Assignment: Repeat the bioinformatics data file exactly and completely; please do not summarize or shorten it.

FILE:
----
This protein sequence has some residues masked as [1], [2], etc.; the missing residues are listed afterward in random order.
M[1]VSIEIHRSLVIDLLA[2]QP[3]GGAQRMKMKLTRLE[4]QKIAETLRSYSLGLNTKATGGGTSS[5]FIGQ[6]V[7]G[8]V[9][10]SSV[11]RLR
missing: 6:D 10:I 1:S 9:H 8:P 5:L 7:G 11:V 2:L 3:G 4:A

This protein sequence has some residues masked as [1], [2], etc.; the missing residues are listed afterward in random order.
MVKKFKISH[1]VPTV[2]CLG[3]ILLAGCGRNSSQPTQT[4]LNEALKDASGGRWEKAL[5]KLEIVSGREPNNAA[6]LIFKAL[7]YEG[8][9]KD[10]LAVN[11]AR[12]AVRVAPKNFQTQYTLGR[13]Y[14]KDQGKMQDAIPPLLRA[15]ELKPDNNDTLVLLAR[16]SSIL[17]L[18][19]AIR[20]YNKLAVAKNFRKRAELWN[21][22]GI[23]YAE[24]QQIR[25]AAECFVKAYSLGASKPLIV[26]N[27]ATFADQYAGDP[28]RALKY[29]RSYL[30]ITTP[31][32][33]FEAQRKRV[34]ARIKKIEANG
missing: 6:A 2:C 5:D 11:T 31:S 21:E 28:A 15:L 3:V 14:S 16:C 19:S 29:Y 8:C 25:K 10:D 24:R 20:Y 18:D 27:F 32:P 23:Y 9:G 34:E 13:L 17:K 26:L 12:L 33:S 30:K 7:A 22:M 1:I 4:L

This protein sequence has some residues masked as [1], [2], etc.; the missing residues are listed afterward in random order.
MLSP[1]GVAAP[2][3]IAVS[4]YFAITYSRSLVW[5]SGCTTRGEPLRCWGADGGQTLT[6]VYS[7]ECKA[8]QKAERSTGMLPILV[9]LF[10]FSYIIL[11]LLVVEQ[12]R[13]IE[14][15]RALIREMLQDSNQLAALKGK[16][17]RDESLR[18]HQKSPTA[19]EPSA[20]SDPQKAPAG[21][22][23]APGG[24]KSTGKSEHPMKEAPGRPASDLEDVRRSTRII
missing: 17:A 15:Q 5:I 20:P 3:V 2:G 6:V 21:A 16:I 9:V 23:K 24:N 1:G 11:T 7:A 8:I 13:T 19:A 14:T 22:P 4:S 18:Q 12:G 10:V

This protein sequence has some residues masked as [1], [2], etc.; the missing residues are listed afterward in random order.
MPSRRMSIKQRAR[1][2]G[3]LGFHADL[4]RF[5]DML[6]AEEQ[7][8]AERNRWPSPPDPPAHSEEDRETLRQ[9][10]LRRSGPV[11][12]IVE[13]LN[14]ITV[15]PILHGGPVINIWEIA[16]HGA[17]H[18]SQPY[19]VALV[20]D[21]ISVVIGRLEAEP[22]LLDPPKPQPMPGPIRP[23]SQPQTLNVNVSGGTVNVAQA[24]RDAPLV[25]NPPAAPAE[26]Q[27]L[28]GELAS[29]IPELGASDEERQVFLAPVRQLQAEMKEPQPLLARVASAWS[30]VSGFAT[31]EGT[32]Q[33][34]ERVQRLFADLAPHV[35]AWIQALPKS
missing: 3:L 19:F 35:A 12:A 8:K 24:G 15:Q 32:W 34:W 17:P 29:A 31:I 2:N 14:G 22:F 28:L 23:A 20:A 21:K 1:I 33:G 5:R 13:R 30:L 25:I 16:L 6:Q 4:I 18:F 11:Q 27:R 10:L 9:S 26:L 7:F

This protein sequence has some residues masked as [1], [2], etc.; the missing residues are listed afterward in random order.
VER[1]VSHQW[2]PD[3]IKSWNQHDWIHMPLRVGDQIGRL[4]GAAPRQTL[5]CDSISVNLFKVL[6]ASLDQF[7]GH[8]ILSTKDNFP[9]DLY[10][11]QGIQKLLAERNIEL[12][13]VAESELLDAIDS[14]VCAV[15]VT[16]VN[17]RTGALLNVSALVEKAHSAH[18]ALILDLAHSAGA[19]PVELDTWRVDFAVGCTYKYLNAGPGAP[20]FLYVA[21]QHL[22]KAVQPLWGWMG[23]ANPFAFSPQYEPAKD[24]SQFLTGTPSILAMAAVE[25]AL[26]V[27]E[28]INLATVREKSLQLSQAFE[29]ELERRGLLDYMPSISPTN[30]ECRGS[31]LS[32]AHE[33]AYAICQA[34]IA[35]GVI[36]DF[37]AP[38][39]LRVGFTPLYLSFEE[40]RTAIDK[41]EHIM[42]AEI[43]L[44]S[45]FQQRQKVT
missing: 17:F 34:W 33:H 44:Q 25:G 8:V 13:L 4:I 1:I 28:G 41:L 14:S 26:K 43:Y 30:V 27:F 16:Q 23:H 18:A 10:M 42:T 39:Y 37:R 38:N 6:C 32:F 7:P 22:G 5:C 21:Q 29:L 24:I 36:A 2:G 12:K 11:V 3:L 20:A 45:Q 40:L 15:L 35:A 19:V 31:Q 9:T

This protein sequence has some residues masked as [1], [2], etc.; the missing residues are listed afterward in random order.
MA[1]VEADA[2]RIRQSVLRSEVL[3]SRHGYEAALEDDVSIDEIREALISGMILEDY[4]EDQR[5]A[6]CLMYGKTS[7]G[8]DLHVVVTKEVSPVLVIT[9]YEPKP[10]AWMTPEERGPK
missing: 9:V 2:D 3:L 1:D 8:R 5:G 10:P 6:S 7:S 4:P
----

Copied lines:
This protein sequence has some residues masked as [1], [2], etc.; the missing residues are listed afterward in random order.
M[1]VSIEIHRSLVIDLLA[2]QP[3]GGAQRMKMKLTRLE[4]QKIAETLRSYSLGLNTKATGGGTSS[5]FIGQ[6]V[7]G[8]V[9][10]SSV[11]RLR
missing: 6:D 10:I 1:S 9:H 8:P 5:L 7:G 11:V 2:L 3:G 4:A

This protein sequence has some residues masked as [1], [2], etc.; the missing residues are listed afterward in random order.
MVKKFKISH[1]VPTV[2]CLG[3]ILLAGCGRNSSQPTQT[4]LNEALKDASGGRWEKAL[5]KLEIVSGREPNNAA[6]LIFKAL[7]YEG[8][9]KD[10]LAVN[11]AR[12]AVRVAPKNFQTQYTLGR[13]Y[14]KDQGKMQDAIPPLLRA[15]ELKPDNNDTLVLLAR[16]SSIL[17]L[18][19]AIR[20]YNKLAVAKNFRKRAELWN[21][22]GI[23]YAE[24]QQIR[25]AAECFVKAYSLGASKPLIV[26]N[27]ATFADQYAGDP[28]RALKY[29]RSYL[30]ITTP[31][32][33]FEAQRKRV[34]ARIKKIEANG
missing: 6:A 2:C 5:D 11:T 31:S 21:E 28:A 15:L 3:V 14:S 16:C 19:S 29:Y 8:C 25:K 10:D 24:R 20:Y 18:D 27:F 32:P 23:Y 9:G 34:E 13:L 17:K 26:L 12:L 33:S 30:K 7:A 22:M 1:I 4:L

This protein sequence has some residues masked as [1], [2], etc.; the missing residues are listed afterward in random order.
MLSP[1]GVAAP[2][3]IAVS[4]YFAITYSRSLVW[5]SGCTTRGEPLRCWGADGGQTLT[6]VYS[7]ECKA[8]QKAERSTGMLPILV[9]LF[10]FSYIIL[11]LLVVEQ[12]R[13]IE[14][15]RALIREMLQDSNQLAALKGK[16][17]RDESLR[18]HQKSPTA[19]EPSA[20]SDPQKAPAG[21][22][23]APGG[24]KSTGKSEHPMKEAPGRPASDLEDVRRSTRII
missing: 17:A 15:Q 5:I 20:P 3:V 2:G 6:V 21:A 16:I 9:V 23:K 24:N 1:G 11:T 7:A 8:I 13:T 19:A 14:T 22:P 4:S 18:Q 12:G 10:V

This protein sequence has some residues masked as [1], [2], etc.; the missing residues are listed afterward in random order.
MPSRRMSIKQRAR[1][2]G[3]LGFHADL[4]RF[5]DML[6]AEEQ[7][8]AERNRWPSPPDPPAHSEEDRETLRQ[9][10]LRRSGPV[11][12]IVE[13]LN[14]ITV[15]PILHGGPVINIWEIA[16]HGA[17]H[18]SQPY[19]VALV[20]D[21]ISVVIGRLEAEP[22]LLDPPKPQPMPGPIRP[23]SQPQTLNVNVSGGTVNVAQA[24]RDAPLV[25]NPPAAPAE[26]Q[27]L[28]GELAS[29]IPELGASDEERQVFLAPVRQLQAEMKEPQPLLARVASAWS[30]VSGFAT[31]EGT[32]Q[33][34]ERVQRLFADLAPHV[35]AWIQALPKS
missing: 3:L 19:F 35:A 12:A 8:K 24:G 15:Q 32:W 34:W 17:P 29:A 31:I 2:N 14:G 22:F 28:L 23:A 20:A 21:K 1:I 33:G 5:R 13:R 30:L 25:I 16:L 6:Q 4:I 18:F 11:Q 27:R 10:L 9:S 26:L 7:F

This protein sequence has some residues masked as [1], [2], etc.; the missing residues are listed afterward in random order.
VER[1]VSHQW[2]PD[3]IKSWNQHDWIHMPLRVGDQIGRL[4]GAAPRQTL[5]CDSISVNLFKVL[6]ASLDQF[7]GH[8]ILSTKDNFP[9]DLY[10][11]QGIQKLLAERNIEL[12][13]VAESELLDAIDS[14]VCAV[15]VT[16]VN[17]RTGALLNVSALVEKAHSAH[18]ALILDLAHSAGA[19]PVELDTWRVDFAVGCTYKYLNAGPGAP[20]FLYVA[21]QHL[22]KAVQPLWGWMG[23]ANPFAFSPQYEPAKD[24]SQFLTGTPSILAMAAVE[25]AL[26]V[27]E[28]INLATVREKSLQLSQAFE[29]ELERRGLLDYMPSISPTN[30]ECRGS[31]LS[32]AHE[33]AYAICQA[34]IA[35]GVI[36]DF[37]AP[38][39]LRVGFTPLYLSFEE[40]RTAIDK[41]EHIM[42]AEI[43]L[44]S[45]FQQRQKVT
missing: 17:F 34:W 33:H 44:Q 25:G 8:V 13:L 4:I 1:I 28:G 41:L 14:S 26:K 43:Y 30:V 27:F 16:Q 23:H 18:A 10:M 42:T 39:Y 37:R 38:N 6:C 32:F 7:P 22:G 5:C 21:Q 29:L 24:I 36:A 2:G 12:K 11:V 3:L 20:A 45:Q 40:L 15:L 35:A 19:V 31:Q 9:T

This protein sequence has some residues masked as [1], [2], etc.; the missing residues are listed afterward in random order.
MA[1]VEADA[2]RIRQSVLRSEVL[3]SRHGYEAALEDDVSIDEIREALISGMILEDY[4]EDQR[5]A[6]CLMYGKTS[7]G[8]DLHVVVTKEVSPVLVIT[9]YEPKP[10]AWMTPEERGPK
missing: 9:V 2:D 3:L 1:D 8:R 5:G 10:P 6:S 7:S 4:P